Saturday, November 9, 2013


Scandal is one my favorite shows on television right now. And yes, it is because the lead is a black woman in a pseudo political show. And yes, it does make me feel like one day I could be someone like her. This week's episode tackled sexism in the political world. Particularly what it is like for female candidates. For those of you in New Zealand - spoiler alert.. but not really. I'm not giving away any crucial plot info. 

In New Zealand, there has been outrage from some quarters because the Labour Party has announced it would like 50% of its candidates to be female by 2017. There is outrage because it is assumed that the increase in female candidates will be at the cost of meritorious male candidates. Because as we all know, men only get to where they get to purely because of merit. None of us have ever seen an incompetent male in the workplace or a less-deserving male in any position. (Cue Tui billboard)

I was once told that women do not want quotas because they want to get in on their own merits. That is true. We do want to get in on our own merits. The problem is that even if you are qualified, institutional sexism prevents you from getting in. Thus far nobody, and I really mean NOBODY, has given me a solution for how you deal with the problem of women with merit being pushed aside for men with LESS MERIT because they are men. That is the crux of the problem. I think it was David Farrar who suggested that had the quota system been in place in the past, Michael Cullen wouldn’t have made it in. Maybe that’s true. Maybe it’s also true that the woman in his place would have been even better. Maybe. We will never know.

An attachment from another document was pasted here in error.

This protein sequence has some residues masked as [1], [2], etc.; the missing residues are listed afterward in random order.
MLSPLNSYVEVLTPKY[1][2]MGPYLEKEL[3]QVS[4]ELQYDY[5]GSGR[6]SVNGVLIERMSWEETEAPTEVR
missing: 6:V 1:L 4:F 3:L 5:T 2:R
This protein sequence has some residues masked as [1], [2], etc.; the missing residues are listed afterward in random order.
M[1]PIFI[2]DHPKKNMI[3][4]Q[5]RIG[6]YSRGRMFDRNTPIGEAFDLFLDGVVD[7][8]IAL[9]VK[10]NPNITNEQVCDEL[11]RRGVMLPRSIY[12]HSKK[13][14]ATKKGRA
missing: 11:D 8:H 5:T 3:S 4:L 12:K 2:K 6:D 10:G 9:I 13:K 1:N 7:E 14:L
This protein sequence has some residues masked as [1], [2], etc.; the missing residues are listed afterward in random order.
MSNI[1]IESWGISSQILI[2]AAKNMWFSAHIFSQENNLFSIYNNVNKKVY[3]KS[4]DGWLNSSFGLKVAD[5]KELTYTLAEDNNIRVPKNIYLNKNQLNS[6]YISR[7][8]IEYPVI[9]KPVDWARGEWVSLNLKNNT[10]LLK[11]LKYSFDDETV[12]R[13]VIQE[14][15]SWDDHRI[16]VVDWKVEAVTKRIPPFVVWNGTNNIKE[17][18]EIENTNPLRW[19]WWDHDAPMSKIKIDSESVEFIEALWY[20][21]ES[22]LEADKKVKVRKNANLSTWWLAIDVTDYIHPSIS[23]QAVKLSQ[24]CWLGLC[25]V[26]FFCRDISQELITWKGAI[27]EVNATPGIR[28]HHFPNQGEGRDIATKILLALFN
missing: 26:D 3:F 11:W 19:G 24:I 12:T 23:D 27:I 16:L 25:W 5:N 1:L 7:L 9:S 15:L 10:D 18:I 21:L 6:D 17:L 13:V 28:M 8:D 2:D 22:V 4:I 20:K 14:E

Anyway back to Scandal. In this episode, the female candidate for Presidential nomination (played by Lisa Kudrow) of her party is facing subtle sexist attacks from candidates of her own party. She responds in an all-out epic rant at the reporter addressing subtle sexism that we all know exist but cannot quite prove because it doesn’t have the word ‘woman’ in it. Here is an excerpt:

"There's something my grandmother used to do whenever I'd start dating someone. I would tell her his name and she would say, 'Oh, what part of town does he live in?' That was her way of asking if my boyfriend was white. Oh yeah, my grandmother was an out and out racist, so I know what prejudice looks like. It's not about experience, James, it's about gender. Reston's [her opponent] saying I don't have the balls to be president and he means that literally. It's offensive. It's offensive to me and to all the women and to all the women whose votes he's asking for."

"The only reason we're doing this interview in my house is because you requested it. This was your idea and yet here you are, thanking me for inviting you into my "lovely home." That's what you say to the neighbor lady who baked you chocolate chip cookies. This pitcher of iced tea isn't even mine, it's what your producer sent here. Why? Same reason you called me a "real-life Cinderella story," it reminds people that I'm a woman without using the word. For you it's an angle, I get that and I'm sure you think it's innocuous, but guess what? It's not."